The SCAN Foundation and the Milken Institute Center for the Future of Aging have named the city of Berkeley the winner of the 2019 Innovation Award, which identifies California’s best-prepared city for a growing senior adult population.
Criteria for the award is based on the Age-Forward 2030 program developed by the Milken Institute, which ranks cities based on three priority areas — age-forward economic development, redesigning the urban landscape for all ages and resilient networks for healthy aging. The city of Berkeley received the award for its development of the Berkeley Age Friendly Continuum and associated Age-Friendly Action Plan, according to a city press release.
“(Our) hope is that (the Innovation Award) will highlight the City’s current efforts in addressing the needs of our older adult population and allow us to be a stronger and more competitive candidate for future funding opportunities,” said Tanya Bustamante, the manager of the city’s Aging Services Division, in an email. “The City’s and its community partners remain committed to ensuring that older adults are able to live in their community of choice.”
In the next 10 years, one in five adults will be 65 years of age or older in Berkeley — which will nearly double the city’s senior population, according to the press release. To address this population shift, the city of Berkeley created the Age Friendly Continuum in 2016, according to Steve Lustig, project director of Berkeley Continuum.
The Age-Friendly Action Plan addresses four priority areas — developments of a continuum for affordable housing regardless of health and financial status, a private and public transportation network that connects residents with various services, an integrated system of services and supports and the enhancement of neighborhood cohesion and social connection.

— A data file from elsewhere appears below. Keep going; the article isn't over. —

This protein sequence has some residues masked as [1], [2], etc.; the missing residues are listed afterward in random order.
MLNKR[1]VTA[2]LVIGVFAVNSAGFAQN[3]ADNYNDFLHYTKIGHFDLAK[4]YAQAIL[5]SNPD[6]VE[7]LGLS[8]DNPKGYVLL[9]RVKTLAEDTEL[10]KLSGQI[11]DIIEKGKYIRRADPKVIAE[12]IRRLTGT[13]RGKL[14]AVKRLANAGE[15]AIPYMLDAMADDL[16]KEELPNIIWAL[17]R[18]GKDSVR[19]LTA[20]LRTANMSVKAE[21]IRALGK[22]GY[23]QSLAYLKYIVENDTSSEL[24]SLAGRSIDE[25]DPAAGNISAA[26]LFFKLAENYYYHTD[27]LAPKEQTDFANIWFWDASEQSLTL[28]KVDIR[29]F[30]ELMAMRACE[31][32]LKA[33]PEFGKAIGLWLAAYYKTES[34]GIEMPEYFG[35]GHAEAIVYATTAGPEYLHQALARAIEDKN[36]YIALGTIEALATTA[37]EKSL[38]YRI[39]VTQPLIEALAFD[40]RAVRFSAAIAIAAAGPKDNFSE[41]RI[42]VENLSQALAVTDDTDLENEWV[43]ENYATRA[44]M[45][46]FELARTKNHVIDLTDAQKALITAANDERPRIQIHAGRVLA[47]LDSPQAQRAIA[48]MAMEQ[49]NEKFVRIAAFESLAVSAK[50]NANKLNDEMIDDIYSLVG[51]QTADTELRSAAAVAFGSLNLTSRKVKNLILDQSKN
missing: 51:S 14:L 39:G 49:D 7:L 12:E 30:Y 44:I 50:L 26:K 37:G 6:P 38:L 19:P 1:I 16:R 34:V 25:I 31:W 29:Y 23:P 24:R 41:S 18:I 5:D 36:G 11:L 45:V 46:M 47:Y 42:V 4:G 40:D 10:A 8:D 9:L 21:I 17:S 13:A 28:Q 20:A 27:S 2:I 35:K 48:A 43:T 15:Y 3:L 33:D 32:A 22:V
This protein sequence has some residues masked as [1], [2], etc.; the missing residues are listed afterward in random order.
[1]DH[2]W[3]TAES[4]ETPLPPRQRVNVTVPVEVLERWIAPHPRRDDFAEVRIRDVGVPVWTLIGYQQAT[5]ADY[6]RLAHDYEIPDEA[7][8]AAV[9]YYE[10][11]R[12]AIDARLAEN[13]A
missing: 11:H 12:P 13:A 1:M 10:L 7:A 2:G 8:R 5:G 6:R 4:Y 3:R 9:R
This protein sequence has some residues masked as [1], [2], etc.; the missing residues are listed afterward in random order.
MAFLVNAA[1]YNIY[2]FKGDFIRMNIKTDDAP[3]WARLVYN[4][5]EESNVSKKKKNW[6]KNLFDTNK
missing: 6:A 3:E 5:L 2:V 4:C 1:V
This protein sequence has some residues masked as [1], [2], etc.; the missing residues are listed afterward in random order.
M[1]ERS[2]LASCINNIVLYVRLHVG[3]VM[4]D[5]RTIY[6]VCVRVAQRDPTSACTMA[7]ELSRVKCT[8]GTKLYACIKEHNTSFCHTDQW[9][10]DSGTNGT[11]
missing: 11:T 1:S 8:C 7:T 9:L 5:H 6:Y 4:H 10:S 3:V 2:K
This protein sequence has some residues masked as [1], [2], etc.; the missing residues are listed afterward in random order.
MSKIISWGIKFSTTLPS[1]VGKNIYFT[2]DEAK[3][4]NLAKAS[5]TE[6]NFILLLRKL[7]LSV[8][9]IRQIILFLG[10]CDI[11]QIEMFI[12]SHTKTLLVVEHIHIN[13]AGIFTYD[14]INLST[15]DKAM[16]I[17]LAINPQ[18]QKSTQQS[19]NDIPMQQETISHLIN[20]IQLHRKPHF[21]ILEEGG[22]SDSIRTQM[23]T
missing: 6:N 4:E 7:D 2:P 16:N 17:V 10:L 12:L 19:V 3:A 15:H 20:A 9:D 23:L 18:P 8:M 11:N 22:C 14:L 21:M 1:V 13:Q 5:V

“(We) are honored to be recognized for this work, designed to address the doubling of our over 60 population by 2030,” Lustig said in an email. “The award validates our approach and process, our planning and provides momentum as we move forward.”
The city of Berkeley will receive the third award given by the foundation since its start in 2016. It was chosen because of its alignment with the foundation’s goals for the future of California’s senior population, according to SCAN Foundation program officer Erin Westphal.
Westphal added that Berkeley’s ability to work across departments to develop the Age-Friendly Action plan is “pretty amazing” and something that is often “difficult to do.”
Mayor Jesse Arreguín expressed the city’s commitment to the creation of a community that remains inclusive toward all generations.
“I am honored that our City is being recognized for the creation of a plan that was truly driven by our community to address the needs of our growing senior population,” Arreguín said in a press release. “Older adults are at the heart of our community and a vital part of the fabric of our neighborhoods and civic life.”